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Biden’s administration will lift restrictions on fully vaccinated international travelers in November.


The Biden administration will lift travel restrictions from November on foreigners fully vaccinated against the coronavirus, end a travel ban introduced to limit the spread of disease, and reopen the United States for relatives separated from families and corporate employees.

Foreign travelers who prove they are fully vaccinated before boarding a flight can fly to the United States from “early November,” Jeff Zients, the White House pandemic coordinator, said Monday.

“Traveling internationally is critical to connecting families and friends, fueling businesses small and large, and promoting open exchange ideas and culture,” said Mr. Zients. “That’s why, with science and public health as our guide, we’ve developed a new international air travel system that improves both the safety of Americans here at home and the safety of international air travel.”

The government has restricted travel for foreigners who want to fly to the United States from a group of European countries, Iran and China, for more than a year. Fully vaccinated travelers must also be able to show evidence of a negative test for the coronavirus within three days of coming to the United States, Mr Zients said.

Unvaccinated Americans abroad who want to travel home will have to pass stricter testing requirements. They will have to test negative for the coronavirus a day before traveling to the United States and will have to be retested after arrival, Mr Zients said. The Centers for Disease Control and Prevention will also soon issue an order instructing airlines to collect traveler phone numbers and email addresses for a new contact tracing system. Authorities will then contact travelers after arrival to ask if they have any symptoms of the virus.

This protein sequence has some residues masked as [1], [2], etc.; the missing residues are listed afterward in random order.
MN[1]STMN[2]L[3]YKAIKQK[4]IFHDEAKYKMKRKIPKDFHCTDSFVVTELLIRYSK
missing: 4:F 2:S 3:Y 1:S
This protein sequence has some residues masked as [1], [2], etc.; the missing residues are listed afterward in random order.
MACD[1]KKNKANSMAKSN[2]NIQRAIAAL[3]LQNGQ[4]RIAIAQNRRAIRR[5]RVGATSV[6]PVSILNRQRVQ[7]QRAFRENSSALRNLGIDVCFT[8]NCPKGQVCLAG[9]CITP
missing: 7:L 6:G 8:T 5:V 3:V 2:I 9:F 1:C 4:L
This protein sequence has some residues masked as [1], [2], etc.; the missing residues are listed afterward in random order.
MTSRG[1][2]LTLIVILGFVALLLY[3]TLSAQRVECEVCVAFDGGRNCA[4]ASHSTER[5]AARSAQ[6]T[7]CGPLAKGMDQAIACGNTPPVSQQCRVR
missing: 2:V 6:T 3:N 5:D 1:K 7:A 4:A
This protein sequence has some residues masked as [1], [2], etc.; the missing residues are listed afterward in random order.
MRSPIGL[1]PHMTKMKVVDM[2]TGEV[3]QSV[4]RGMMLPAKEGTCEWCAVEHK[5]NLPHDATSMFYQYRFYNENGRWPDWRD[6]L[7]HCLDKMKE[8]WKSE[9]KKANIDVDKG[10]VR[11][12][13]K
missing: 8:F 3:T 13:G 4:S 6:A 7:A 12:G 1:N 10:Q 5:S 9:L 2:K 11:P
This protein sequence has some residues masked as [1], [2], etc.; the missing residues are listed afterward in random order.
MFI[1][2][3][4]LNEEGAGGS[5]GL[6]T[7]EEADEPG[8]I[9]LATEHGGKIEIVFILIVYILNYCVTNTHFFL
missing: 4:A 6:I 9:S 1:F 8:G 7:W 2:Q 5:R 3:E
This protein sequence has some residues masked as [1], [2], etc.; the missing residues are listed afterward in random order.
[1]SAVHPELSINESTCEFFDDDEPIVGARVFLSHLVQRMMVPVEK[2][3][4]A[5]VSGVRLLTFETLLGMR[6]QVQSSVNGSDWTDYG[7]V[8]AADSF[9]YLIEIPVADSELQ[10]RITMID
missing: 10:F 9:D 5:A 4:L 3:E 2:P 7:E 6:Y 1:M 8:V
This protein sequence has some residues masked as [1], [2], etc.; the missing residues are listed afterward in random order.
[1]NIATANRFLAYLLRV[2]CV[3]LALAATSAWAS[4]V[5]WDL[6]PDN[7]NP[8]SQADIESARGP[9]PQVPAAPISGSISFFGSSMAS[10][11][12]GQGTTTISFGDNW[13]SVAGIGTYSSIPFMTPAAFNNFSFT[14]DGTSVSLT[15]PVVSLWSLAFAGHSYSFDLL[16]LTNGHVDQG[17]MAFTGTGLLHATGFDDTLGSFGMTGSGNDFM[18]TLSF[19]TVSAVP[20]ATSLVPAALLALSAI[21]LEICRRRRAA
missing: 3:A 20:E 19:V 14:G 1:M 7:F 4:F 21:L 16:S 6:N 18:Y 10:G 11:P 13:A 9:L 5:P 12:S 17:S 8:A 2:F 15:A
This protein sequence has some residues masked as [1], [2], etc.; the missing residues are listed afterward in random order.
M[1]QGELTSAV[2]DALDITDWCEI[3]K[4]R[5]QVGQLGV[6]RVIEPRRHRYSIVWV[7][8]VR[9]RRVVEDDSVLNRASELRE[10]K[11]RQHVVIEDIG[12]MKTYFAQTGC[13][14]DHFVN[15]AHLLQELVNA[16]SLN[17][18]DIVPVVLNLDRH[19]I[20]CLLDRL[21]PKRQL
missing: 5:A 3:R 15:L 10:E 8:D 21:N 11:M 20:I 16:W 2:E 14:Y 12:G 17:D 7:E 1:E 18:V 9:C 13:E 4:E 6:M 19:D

The government’s move came on the eve of a visit by Prime Minister Boris Johnson, who was expected to pressure Mr Biden to lift the ban. British officials had hoped the president would announce an easing of restrictions when he came to Cornwall, England, in June for the Group of 7 summit, and were disappointed when he didn’t. Their frustration has only grown ever since.

British officials note that the United States had not imposed a similar ban on people from Caribbean countries, which had a higher infection rate than Britain, or from Argentina, where a lower percentage of the population had been vaccinated. About 82 percent of people in Britain over the age of 16 have had two injections.

The European Union and Britain both allowed fully vaccinated people to travel from the United States without going into quarantine, and officials there were annoyed when the United States did not answer.

The ban, European officials point out, has kept families segregated since March 2020, when former President Donald J. Trump first announced it amid the coronavirus outbreak across Europe. European countries have endured a third wave of infections, propelled by the Delta variant. But in several countries, including Britain, infection rates are beginning to level off and even decline.

Stephen Castle contributed from London.

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